The problems began when the IDF’s top spokesman, Brig.-Gen. Yoav Mordechai, took umbrage and wrote a letter, later leaked, to the ministry.
“In recent years, the IDF has been trying a variety of methods to improve the value of military service and to combat draft evasion in order to preserve the moral dimension whereby the IDF is the people’s army,” Mordechai said. Refaeli’s appearance in the clip as “an official representative of Israel,” he wrote, sent a “negative message” to the country’s youth.
The spunky and, yes, supercilious Refaeli was nonplussed.
“Sometimes there are people with negative energy, but they have to sleep at night,” she told a reporter from Channel 2 who had caught up with her at a branch of Fox, the Israeli purveyor of youthful apparel whose stores feature blow-ups of her cavorting in its clothing. “I personally don’t lose any sleep over it.”
When Fox first signed Refaeli it attempted to head off complaints by saying that as part of her contract she would visit wounded IDF soldiers. But in 2009, when other local firms persisted in using her services, Elazar Stern, who previously had served as chief of the IDF’s Education and Youth Corps and today sits in the Knesset as part of Tzipi Livni’s Hatnua list, said he made it a policy to boycott them.
“I called the companies and the managers of those companies, and they told me, ‘That’s what the youths like,’” Stern was quoted as saying in 2009. “I told them our job is to stress what the youths should like, not what they like now.”
Obviously, that’s why Stern is an MK and not someone’s marketing director.
THE FOREIGN Ministry’s videoclip is not the first time Refaeli was enlisted by the government to boost the country’s image. In 2006 the Tourism Ministry used her services at a London gathering of travel professionals to pro- mote one of Israel’s most important industries. When this also met with howls of indignation the ministry fired back by calling her a “leading international brand name.” It didn’t hurt that she was in a high-profile relationship with Hollywood heartthrob Leonardo DiCaprio at the time.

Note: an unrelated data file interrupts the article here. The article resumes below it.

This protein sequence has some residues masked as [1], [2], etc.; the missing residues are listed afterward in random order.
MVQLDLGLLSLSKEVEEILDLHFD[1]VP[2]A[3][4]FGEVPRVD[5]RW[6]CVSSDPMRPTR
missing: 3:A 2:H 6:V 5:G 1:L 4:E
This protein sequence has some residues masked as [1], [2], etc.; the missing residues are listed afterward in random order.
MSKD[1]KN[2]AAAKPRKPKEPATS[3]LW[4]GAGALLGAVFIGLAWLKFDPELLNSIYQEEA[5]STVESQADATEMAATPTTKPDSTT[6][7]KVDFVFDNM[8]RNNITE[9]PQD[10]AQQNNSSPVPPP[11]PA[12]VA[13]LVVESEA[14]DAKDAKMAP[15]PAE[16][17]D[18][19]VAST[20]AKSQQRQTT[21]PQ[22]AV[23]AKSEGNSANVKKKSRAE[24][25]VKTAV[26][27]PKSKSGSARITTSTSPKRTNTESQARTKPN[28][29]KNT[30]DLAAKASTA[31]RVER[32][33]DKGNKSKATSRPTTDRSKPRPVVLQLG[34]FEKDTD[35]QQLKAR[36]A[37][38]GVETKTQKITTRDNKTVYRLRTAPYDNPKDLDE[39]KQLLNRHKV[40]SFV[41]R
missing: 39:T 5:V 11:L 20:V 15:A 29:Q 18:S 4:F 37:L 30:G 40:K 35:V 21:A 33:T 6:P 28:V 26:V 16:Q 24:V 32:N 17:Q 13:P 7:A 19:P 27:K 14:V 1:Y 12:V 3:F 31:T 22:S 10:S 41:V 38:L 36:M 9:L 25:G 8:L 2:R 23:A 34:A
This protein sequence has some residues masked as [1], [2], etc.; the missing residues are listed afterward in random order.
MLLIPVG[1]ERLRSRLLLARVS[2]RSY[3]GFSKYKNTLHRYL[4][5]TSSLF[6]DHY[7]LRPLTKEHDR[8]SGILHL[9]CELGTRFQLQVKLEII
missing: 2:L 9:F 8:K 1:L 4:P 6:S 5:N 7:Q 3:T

The DiCaprio thing, too, has stuck in the craw of some people here. After religious students sent a letter of protest to the Foreign Ministry over the videoclip, the Ynet website quoted haredi law student Eyal Cohen as saying: “We know that Refaeli had a publicized relationship with a gentile actor.... And in this way, she certainly doesn’t represent the Israeli public.”
Ministry spokesman Yigal Palmor sought to deflect everyone’s righteous anger by explaining, as my Jerusalem Post colleague Herb Keinon so deftly put it, that Refaeli was simply “another one of those ubiquitous items – like a computer chip – that is made in Israel.”
So perhaps we should look at her the way we look at any export. After all, she spends most of her time these days in Los Angeles, far from our shores and daily consciousness, which is all right with me. And according to numerous reports she appeared in the videoclip gratis, as she did for the London tourism fair.
So unless she comes knocking at our door because she needs something, and as long as she doesn’t open her mouth to say anything of substance – she’s beautiful but, let’s face it, she’s no computer chip – let’s just wish Bar Refaeli well. At the same time let’s try to raise the bar for the way we instill in coming generations the value of national service, and also for the way we freiers react to every little silly thing that comes down the pike to make us feel like suckers.